The report merely reflects what Italian Jesuit theologians have been saying for decades

The first document to emerge from the Synod on the family – a sort of mid-term report, or ‘how things stand so far’ – has been described by John Thavis, the respected commentator on Vatican affairs, as ‘a pastoral earthquake’. One can read highlights of the report here, and the whole thing here.

Mr Thavis, for once, is completely wrong. This report reflects what theologians, especially Roman theologians, Jesuit theologians and Italian theologians, have been saying for some time. Nearly two decades ago, when I was at the Gregorian in Rome, being taught mainly by Italian Jesuits, the substance of what they were teaching was what is contained in this report. Indeed, the very wording of the report is reminiscent of those long ago lectures. Consider this:

Anthropological and cultural change today influences all aspects of life and requires an analytic and diversified approach, able to discern the positive forms of individual freedom. It is necessary to be aware of the growing danger represented by an exasperated individualism that distorts family bonds and ends up considering each component of the family as an isolated unit, leading in some cases to the prevalence of an idea of the subject formed according to his or her own wishes, which are assumed as absolute.

What on earth does that mean? Any translator worth his salt would simply cross that out, because whatever language it is, it sure isn’t English. No one who speaks English, or thinks in English, could come up with something like that.

But at the same time there are some observations that make one sit up and take note, and matter the word ‘True’ to oneself, such as the following:

The condition of women still needs to be defended and promoted, as situations of violence within the family are not rare. Children are frequently the object of contention between parents, and are the true victims of family breakdown. Societies riven by violence due to war, terrorism or the presence of organized crime experience deteriorating family situations. Furthermore, migration is another sign of the times, to be faced and understood in terms of the burden of consequences for family life.

That last point is important. In Britain we have thousands of migrants, many of whom have had to give up family life in order to come here to seek work. They may send money back home, but they rarely get to see spouses and children. The situation in some other countries, such as the Gulf States, is even worse. This situation is particularly acute among Filipinos. It is good the Synod has them in mind.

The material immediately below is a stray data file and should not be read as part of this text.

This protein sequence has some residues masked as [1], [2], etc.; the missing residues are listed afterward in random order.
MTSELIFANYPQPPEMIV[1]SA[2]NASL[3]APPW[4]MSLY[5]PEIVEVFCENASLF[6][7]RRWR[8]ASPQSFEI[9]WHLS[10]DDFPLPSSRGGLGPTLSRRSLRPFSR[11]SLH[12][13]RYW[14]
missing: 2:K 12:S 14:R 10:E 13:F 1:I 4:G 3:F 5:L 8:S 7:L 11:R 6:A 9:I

It is also good that the Synod has taken on board the question of money, and how so many people do not marry because it is beyond their means until they are much older than once was the case:

In the West as well there is an increasingly large number of those who, having lived together for a long period of time, ask to be married in the Church. Simple cohabitation is often a choice inspired by a general attitude, which is opposed to institutions and definitive undertakings, but also while waiting for a secure existence (a steady job and income). In other countries common-law marriages are very numerous, not because of a rejection of Christian values as regards the family and matrimony, but, above all, because getting married is a luxury, so that material poverty encourages people to live in common-law marriages. Furthermore in such unions it is possible to grasp authentic family values or at least the wish for them. Pastoral accompaniment should always start from these positive aspects.

The last point here is really the key point in the entire document: let us engage with reality, and let us build on what is positive, wherever we can find it. Many people living together are doing so because somehow or another they want to be together, and the desire to find unity with someone is a positive phenomenon.

I have forgotten many of the things the good Jesuits tried to teach me at the Gregorian, but I do remember one thing that made me sit up. One professor, who was absolutely no liberal, said: “All sexual relations have a positive element to them; even when a man visits a prostitute, he may not know it, but he is looking for something good, and that is positive.” That tiny sliver of desire for the good, found in every human desire, is what the Synod Fathers wish the Church to educate, so that all, in the midst of this world’s troubles we may all seek the greater good, and come at last to the knowledge of Christ’s plan for us.

This is of course an interim report. My hopes for the final report is that it highlights the role of children and the pre-eminent importance of their needs. It strikes me that because the world has fallen for lust and romance so badly, it has forgotten what really matters – the next generation. We are not sex gods and sex goddesses, but mothers and father, in fact or in potency. That is what we need to deal with, and the bringing up of children is real true love.


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